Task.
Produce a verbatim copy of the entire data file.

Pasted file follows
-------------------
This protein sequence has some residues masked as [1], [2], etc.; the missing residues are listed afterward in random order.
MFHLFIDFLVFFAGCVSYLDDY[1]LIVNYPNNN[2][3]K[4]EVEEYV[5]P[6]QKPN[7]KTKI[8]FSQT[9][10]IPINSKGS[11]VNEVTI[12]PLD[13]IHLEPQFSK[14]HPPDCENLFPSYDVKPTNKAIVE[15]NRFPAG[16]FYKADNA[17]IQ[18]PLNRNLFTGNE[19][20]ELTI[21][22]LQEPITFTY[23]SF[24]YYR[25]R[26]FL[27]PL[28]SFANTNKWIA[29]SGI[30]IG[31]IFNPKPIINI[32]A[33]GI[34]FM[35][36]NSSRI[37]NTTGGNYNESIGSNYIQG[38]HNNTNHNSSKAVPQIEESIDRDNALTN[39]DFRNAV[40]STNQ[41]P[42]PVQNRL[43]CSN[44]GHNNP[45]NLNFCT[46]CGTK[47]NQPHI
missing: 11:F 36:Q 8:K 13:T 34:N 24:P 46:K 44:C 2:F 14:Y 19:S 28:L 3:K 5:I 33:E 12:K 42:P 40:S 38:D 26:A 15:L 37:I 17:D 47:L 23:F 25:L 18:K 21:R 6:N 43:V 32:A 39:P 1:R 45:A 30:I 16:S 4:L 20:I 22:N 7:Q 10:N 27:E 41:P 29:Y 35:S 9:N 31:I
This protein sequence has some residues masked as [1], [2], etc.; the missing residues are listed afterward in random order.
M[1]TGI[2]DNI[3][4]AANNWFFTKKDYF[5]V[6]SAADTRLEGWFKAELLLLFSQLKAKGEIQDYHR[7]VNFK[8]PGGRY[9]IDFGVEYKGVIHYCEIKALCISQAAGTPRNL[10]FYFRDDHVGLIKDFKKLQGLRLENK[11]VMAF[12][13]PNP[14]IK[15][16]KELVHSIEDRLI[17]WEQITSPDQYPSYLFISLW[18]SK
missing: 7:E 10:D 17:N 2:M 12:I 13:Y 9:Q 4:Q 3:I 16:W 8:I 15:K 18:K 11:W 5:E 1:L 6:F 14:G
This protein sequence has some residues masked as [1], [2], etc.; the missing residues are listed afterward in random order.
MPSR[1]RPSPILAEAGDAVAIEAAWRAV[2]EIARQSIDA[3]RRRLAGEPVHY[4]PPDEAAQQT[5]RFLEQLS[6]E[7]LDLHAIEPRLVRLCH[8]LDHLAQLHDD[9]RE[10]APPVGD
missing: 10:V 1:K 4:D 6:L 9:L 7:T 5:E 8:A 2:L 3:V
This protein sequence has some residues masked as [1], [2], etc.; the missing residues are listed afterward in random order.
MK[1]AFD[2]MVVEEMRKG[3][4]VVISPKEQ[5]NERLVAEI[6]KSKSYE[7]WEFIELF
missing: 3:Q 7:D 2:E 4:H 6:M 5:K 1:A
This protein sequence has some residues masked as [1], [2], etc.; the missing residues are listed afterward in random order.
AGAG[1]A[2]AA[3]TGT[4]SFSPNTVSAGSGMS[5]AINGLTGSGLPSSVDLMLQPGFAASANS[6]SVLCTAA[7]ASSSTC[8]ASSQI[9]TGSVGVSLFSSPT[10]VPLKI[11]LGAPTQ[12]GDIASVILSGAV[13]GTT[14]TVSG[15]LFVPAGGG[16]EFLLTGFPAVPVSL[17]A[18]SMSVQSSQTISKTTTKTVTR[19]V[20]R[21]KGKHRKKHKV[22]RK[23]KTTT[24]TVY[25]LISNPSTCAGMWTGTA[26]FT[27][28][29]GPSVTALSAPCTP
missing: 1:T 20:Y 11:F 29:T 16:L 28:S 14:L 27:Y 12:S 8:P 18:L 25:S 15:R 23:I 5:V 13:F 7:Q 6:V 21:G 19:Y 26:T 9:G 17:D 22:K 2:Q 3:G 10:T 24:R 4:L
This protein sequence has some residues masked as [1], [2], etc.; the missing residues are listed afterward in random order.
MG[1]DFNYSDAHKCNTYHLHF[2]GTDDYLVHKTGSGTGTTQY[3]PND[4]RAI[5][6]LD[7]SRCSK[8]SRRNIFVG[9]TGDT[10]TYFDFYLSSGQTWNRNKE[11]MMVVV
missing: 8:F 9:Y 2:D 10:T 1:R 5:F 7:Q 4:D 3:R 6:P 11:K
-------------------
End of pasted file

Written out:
This protein sequence has some residues masked as [1], [2], etc.; the missing residues are listed afterward in random order.
MFHLFIDFLVFFAGCVSYLDDY[1]LIVNYPNNN[2][3]K[4]EVEEYV[5]P[6]QKPN[7]KTKI[8]FSQT[9][10]IPINSKGS[11]VNEVTI[12]PLD[13]IHLEPQFSK[14]HPPDCENLFPSYDVKPTNKAIVE[15]NRFPAG[16]FYKADNA[17]IQ[18]PLNRNLFTGNE[19][20]ELTI[21][22]LQEPITFTY[23]SF[24]YYR[25]R[26]FL[27]PL[28]SFANTNKWIA[29]SGI[30]IG[31]IFNPKPIINI[32]A[33]GI[34]FM[35][36]NSSRI[37]NTTGGNYNESIGSNYIQG[38]HNNTNHNSSKAVPQIEESIDRDNALTN[39]DFRNAV[40]STNQ[41]P[42]PVQNRL[43]CSN[44]GHNNP[45]NLNFCT[46]CGTK[47]NQPHI
missing: 11:F 36:Q 8:K 13:T 34:N 24:P 46:K 44:C 2:F 14:Y 19:S 28:L 3:K 5:I 33:E 12:K 42:P 40:S 38:D 26:A 15:L 37:I 17:D 47:L 23:F 25:L 18:K 21:R 6:N 43:V 32:A 39:P 1:R 45:A 30:I 16:S 4:L 20:I 22:N 7:Q 10:N 27:E 41:P 29:Y 35:S 9:N 31:I
This protein sequence has some residues masked as [1], [2], etc.; the missing residues are listed afterward in random order.
M[1]TGI[2]DNI[3][4]AANNWFFTKKDYF[5]V[6]SAADTRLEGWFKAELLLLFSQLKAKGEIQDYHR[7]VNFK[8]PGGRY[9]IDFGVEYKGVIHYCEIKALCISQAAGTPRNL[10]FYFRDDHVGLIKDFKKLQGLRLENK[11]VMAF[12][13]PNP[14]IK[15][16]KELVHSIEDRLI[17]WEQITSPDQYPSYLFISLW[18]SK
missing: 7:E 10:D 17:N 2:M 12:I 13:Y 9:Q 4:Q 3:I 16:W 8:I 15:K 18:K 11:W 5:E 1:L 6:F 14:G
This protein sequence has some residues masked as [1], [2], etc.; the missing residues are listed afterward in random order.
MPSR[1]RPSPILAEAGDAVAIEAAWRAV[2]EIARQSIDA[3]RRRLAGEPVHY[4]PPDEAAQQT[5]RFLEQLS[6]E[7]LDLHAIEPRLVRLCH[8]LDHLAQLHDD[9]RE[10]APPVGD
missing: 10:V 1:K 4:D 6:L 9:L 7:T 5:E 8:A 2:L 3:V
This protein sequence has some residues masked as [1], [2], etc.; the missing residues are listed afterward in random order.
MK[1]AFD[2]MVVEEMRKG[3][4]VVISPKEQ[5]NERLVAEI[6]KSKSYE[7]WEFIELF
missing: 3:Q 7:D 2:E 4:H 6:M 5:K 1:A
This protein sequence has some residues masked as [1], [2], etc.; the missing residues are listed afterward in random order.
AGAG[1]A[2]AA[3]TGT[4]SFSPNTVSAGSGMS[5]AINGLTGSGLPSSVDLMLQPGFAASANS[6]SVLCTAA[7]ASSSTC[8]ASSQI[9]TGSVGVSLFSSPT[10]VPLKI[11]LGAPTQ[12]GDIASVILSGAV[13]GTT[14]TVSG[15]LFVPAGGG[16]EFLLTGFPAVPVSL[17]A[18]SMSVQSSQTISKTTTKTVTR[19]V[20]R[21]KGKHRKKHKV[22]RK[23]KTTT[24]TVY[25]LISNPSTCAGMWTGTA[26]FT[27][28][29]GPSVTALSAPCTP
missing: 1:T 20:Y 11:F 29:T 16:L 28:S 14:L 27:Y 12:S 8:P 18:L 25:S 15:R 23:I 5:V 13:F 7:Q 6:V 21:G 19:Y 26:T 9:G 17:D 22:K 2:Q 3:G 10:T 24:R 4:L
This protein sequence has some residues masked as [1], [2], etc.; the missing residues are listed afterward in random order.
MG[1]DFNYSDAHKCNTYHLHF[2]GTDDYLVHKTGSGTGTTQY[3]PND[4]RAI[5][6]LD[7]SRCSK[8]SRRNIFVG[9]TGDT[10]TYFDFYLSSGQTWNRNKE[11]MMVVV
missing: 8:F 9:Y 2:D 10:T 1:R 5:F 7:Q 4:D 3:R 6:P 11:K